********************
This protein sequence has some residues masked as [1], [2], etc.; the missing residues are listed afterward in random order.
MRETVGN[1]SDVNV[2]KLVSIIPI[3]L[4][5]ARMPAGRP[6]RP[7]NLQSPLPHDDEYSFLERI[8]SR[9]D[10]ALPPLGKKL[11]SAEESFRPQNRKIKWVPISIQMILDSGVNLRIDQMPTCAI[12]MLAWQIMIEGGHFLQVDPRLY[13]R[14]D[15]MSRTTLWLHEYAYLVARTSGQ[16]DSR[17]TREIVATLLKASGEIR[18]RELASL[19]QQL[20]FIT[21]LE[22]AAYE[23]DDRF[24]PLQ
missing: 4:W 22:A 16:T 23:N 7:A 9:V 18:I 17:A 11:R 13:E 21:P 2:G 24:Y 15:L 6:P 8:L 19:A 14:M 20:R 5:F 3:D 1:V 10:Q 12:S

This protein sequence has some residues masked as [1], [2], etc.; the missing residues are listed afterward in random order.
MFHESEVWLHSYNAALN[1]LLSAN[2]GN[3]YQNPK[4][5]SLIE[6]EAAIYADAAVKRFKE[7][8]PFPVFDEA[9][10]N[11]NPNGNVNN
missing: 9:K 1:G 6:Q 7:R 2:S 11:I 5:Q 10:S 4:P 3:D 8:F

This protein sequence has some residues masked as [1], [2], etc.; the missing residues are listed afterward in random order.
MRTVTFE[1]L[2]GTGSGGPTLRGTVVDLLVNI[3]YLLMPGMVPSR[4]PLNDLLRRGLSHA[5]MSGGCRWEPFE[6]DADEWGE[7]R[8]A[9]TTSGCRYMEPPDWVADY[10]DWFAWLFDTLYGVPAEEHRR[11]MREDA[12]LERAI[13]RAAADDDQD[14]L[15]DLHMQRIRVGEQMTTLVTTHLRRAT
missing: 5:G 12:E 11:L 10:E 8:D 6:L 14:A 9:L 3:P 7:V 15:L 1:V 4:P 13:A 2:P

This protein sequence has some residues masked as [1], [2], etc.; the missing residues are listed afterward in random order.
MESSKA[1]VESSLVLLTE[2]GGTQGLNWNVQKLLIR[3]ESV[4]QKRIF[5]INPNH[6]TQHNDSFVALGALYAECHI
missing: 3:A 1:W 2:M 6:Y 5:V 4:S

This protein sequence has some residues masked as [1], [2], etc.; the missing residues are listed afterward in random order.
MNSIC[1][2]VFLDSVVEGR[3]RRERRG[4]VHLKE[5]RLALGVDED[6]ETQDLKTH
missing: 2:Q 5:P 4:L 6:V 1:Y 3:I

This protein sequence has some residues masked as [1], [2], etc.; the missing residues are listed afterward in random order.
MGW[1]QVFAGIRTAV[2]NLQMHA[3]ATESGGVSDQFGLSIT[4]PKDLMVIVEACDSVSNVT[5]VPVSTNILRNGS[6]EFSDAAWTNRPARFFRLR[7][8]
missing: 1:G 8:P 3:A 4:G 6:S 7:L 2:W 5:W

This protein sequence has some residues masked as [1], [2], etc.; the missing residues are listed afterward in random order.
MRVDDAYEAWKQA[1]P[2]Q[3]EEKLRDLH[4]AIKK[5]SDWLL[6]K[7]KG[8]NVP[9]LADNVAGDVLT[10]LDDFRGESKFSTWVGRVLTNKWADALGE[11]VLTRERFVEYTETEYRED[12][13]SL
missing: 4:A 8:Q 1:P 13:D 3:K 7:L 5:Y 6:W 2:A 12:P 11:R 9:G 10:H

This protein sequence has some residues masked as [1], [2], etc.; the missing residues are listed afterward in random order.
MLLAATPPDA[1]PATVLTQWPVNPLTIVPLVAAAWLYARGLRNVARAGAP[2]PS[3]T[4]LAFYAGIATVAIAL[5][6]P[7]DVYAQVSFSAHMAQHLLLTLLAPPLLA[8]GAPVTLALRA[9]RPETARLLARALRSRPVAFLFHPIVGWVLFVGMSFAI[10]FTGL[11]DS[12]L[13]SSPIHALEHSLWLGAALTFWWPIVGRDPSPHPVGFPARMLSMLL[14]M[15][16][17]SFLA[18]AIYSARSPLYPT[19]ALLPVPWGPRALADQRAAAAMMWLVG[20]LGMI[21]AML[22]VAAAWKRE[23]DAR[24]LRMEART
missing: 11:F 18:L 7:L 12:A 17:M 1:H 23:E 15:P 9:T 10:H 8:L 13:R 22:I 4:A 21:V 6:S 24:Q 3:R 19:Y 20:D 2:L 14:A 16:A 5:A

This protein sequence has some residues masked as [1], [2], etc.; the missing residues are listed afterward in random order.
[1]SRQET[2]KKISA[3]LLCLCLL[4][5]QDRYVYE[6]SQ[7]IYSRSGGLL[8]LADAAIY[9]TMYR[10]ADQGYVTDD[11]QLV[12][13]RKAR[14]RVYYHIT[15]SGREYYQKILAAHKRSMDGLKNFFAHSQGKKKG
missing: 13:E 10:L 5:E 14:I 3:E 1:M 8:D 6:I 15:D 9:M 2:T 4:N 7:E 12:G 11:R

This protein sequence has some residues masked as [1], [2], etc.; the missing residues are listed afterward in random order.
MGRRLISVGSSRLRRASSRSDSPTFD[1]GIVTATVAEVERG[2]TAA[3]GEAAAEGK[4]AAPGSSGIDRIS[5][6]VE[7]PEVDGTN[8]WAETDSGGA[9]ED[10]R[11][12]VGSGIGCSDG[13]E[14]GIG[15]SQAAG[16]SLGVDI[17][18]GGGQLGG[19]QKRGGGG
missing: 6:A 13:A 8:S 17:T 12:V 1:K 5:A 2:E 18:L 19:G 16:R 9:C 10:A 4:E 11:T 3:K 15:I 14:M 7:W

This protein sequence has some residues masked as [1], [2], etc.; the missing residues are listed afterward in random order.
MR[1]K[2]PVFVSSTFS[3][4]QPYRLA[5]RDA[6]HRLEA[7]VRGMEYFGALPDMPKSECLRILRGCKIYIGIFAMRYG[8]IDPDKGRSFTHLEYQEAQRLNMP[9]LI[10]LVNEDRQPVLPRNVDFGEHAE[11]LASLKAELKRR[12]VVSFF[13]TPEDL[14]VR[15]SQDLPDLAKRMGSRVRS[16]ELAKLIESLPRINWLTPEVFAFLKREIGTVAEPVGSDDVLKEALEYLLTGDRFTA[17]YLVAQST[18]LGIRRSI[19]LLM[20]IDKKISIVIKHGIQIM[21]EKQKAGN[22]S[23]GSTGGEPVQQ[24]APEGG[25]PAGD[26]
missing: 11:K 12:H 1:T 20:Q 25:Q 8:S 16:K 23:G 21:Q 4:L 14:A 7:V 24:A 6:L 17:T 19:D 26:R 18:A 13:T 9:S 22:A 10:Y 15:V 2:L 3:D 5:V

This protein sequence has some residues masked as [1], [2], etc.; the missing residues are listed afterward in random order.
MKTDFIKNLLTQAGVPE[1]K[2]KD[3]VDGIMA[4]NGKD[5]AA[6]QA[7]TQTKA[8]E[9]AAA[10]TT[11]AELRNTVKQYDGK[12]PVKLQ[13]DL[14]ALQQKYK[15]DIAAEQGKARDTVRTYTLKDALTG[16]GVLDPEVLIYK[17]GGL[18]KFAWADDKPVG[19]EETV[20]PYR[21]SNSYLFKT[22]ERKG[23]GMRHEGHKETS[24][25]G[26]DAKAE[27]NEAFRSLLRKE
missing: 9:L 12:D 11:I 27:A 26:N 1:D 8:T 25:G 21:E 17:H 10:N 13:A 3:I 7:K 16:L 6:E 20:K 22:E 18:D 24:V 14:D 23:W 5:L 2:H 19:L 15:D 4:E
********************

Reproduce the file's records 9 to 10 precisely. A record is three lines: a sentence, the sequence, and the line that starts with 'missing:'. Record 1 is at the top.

This protein sequence has some residues masked as [1], [2], etc.; the missing residues are listed afterward in random order.
[1]SRQET[2]KKISA[3]LLCLCLL[4][5]QDRYVYE[6]SQ[7]IYSRSGGLL[8]LADAAIY[9]TMYR[10]ADQGYVTDD[11]QLV[12][13]RKAR[14]RVYYHIT[15]SGREYYQKILAAHKRSMDGLKNFFAHSQGKKKG
missing: 13:E 10:L 5:E 14:I 3:E 1:M 8:D 6:I 15:D 9:M 2:T 4:N 7:E 12:G 11:R

This protein sequence has some residues masked as [1], [2], etc.; the missing residues are listed afterward in random order.
MGRRLISVGSSRLRRASSRSDSPTFD[1]GIVTATVAEVERG[2]TAA[3]GEAAAEGK[4]AAPGSSGIDRIS[5][6]VE[7]PEVDGTN[8]WAETDSGGA[9]ED[10]R[11][12]VGSGIGCSDG[13]E[14]GIG[15]SQAAG[16]SLGVDI[17][18]GGGQLGG[19]QKRGGGG
missing: 6:A 13:A 8:S 17:T 12:V 1:K 5:A 2:E 18:L 19:G 16:R 9:C 10:A 4:E 11:T 3:K 15:I 14:M 7:W